“I started to compose poetry around the age of three – before I could even write,” poet Karen Poppy, 47, told the Blade in a telephone interview. “My Mom would write my poems down.”
“I had the good fortune,” added Poppy, whose first, full-length poetry collection “Diving At The Lip Of The Water” will be out from Beltway Editions, a Washington, D.C. area press, on May 1, “My Mom read poetry to me. The first poem was about a nightingale. Maybe she read Keats to me.” (John Keats was the 19th century Romantic poet who wrote “Ode to a Nightingale.”)
Poppy has written a book “that will rough a reader up and then wrap their scraps in silk,” poet Francesca Bell has said of “Diving At The Lip of The Water.” For Poppy, who identifies as queer, nonbinary, lesbian and an artist, coming out has been a lifelong process. “I’ve come out many times in many ways,” Poppy, who grew up in Foster City, Calif., and now lives in the San Francisco Bay area, said.
April is National Poetry Month. In every month, Poppy thinks often of Walt Whitman, one of the United States’ greatest poets. Thought by many to be queer, Whitman, a nurse in Washington, D.C. during the Civil War, is best known for his groundbreaking work “Leaves of Grass.”
Whitman comes to mind to Poppy when she talks about her identity. “As an artist,” Poppy said in reference to how she identifies, “I’m everyone and everything.”
When Whitman talks about the self containing “multitudes,” “He’s not just speaking of individuals,” Poppy said, “he’s saying that poets-artists enter into everything.”
“As an artist – a poet,” Poppy said, “I don’t like to be put into boxes.”
Poppy celebrates Whitman’s creative spirit, refusal to have limitations placed on him and, what she called, “his joyous experience of limitlessness and connectivity with everything.”
As a young child, Poppy sensed that she was different. “I knew very early on,” she said, “I wanted to be like my mother and my father.”
She wanted to be glam like her mom. “My Mom’s nickname for me was Miss America,” Poppy said.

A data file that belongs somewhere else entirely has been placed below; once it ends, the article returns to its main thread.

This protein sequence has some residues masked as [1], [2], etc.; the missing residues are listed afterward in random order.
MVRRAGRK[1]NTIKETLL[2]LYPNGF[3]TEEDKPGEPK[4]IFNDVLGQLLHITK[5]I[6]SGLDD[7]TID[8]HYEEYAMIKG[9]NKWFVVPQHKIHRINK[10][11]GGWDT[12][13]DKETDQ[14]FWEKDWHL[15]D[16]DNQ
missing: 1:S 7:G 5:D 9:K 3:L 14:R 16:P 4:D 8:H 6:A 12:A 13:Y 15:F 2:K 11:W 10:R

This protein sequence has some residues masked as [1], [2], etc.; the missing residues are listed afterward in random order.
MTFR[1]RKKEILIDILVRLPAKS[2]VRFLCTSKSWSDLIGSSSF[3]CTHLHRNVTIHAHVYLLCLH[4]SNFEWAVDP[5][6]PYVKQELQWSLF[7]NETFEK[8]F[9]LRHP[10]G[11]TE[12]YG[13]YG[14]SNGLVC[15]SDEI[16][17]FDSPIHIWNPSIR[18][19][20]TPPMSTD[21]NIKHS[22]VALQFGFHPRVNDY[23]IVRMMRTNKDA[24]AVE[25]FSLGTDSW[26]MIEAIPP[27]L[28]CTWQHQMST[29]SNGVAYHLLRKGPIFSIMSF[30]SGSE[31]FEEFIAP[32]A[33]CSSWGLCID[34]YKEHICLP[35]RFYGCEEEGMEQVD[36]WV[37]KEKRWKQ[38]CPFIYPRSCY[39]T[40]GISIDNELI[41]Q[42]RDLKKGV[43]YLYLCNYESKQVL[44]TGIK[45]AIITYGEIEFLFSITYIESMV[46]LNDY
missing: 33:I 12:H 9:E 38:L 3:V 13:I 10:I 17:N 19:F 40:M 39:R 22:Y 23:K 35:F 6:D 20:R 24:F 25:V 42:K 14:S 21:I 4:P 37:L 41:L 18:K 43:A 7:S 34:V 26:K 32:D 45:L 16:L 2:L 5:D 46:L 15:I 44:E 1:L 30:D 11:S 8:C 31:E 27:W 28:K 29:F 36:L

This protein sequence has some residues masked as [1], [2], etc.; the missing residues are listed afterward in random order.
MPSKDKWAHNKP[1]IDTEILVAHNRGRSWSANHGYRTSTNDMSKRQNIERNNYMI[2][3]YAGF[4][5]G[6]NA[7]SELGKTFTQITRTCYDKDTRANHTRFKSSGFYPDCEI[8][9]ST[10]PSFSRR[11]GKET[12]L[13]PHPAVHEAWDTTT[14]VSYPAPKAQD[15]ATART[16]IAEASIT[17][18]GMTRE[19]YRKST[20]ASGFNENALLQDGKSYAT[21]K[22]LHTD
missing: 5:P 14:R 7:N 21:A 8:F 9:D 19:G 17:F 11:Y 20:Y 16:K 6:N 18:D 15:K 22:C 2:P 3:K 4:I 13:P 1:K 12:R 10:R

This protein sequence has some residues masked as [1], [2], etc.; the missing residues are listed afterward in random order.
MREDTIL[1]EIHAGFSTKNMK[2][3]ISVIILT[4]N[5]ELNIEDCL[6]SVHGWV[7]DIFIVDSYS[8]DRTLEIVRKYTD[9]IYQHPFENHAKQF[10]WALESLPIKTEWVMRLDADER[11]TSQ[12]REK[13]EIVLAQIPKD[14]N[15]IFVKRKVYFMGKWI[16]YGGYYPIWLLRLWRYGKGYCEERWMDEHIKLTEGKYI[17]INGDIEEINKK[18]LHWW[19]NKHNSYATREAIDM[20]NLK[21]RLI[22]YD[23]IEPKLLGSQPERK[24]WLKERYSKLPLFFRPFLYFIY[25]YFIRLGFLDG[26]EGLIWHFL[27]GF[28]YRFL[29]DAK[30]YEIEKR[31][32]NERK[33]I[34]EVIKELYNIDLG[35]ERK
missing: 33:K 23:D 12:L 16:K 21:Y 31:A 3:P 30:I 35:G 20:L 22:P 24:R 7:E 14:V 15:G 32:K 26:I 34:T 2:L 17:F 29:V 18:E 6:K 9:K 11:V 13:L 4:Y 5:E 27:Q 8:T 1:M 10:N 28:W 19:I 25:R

She wore her Dad’s leather jacket, cowboy hat and cowboy boots. “Early on, I got in trouble for trying to smoke a cigarette,” Poppy said, “I put it in the wrong way. I was lucky I didn’t burn my mouth off!”
“I cut my mouth, trying to shave as a toddler,” she added, “I was already creating my own gender identity.”
At a time, when people were far less out and proud than now, Poppy crushed on her girl babysitters. “In kindergarten, I got in trouble with my best friend at the time,” she said, “because I told her that I was interested in her physically.”
“I think she was very kind about it,” Poppy added.
That same year, Poppy was reprimanded by her teacher for kissing a boy. “The boy and I were in line waiting to go back to the classroom,” she said, “he kissed me back.”
During that era, Poppy didn’t have the words to name or describe her feelings. “I have a gay cousin who’s older than me,” she said, “and a lesbian aunt. But because they weren’t exactly the way I am, I didn’t realize I was queer, too.”
In Foster City, when she was growing up, people didn’t talk openly about being queer. “We talked about it in euphemisms and negatively,” Poppy said.
A poem is never just the story of what happened or the recitation of fact, poet Sheila Black, a 2012 Witter Bynner Fellow, said in an email to the Blade.
Poppy’s poetry, like that of many poets, at times, channels her life. Though, it’s not autobiographical in a literal or linear way. Like Whitman’s work, it contains multitudes from individual and collective experience.
Her searing, moving collection “Diving At The Lip Of The Water,” unmasks society’s gender expectations and family systems. Poppy’s poem, “No One was Gay Back Then,” draws us into what it’s like to have to hide your sexuality. “We used to make fun of you/You, making out with Michael/in the grass. 5th grade recess,” the poem begins.
“Michael liked Matt. So in 5th grade,” Poppy writes in the poem, “already seeking cover-ups/Trying to convince everyone and ourselves./Our small town. No one was gay back then.”
As a tween, Poppy not only realized she was queer (though she didn’t have the word for it); she knew where she wanted to go to college. Poppy was determined to go to Smith College because Sylvia Plath went there.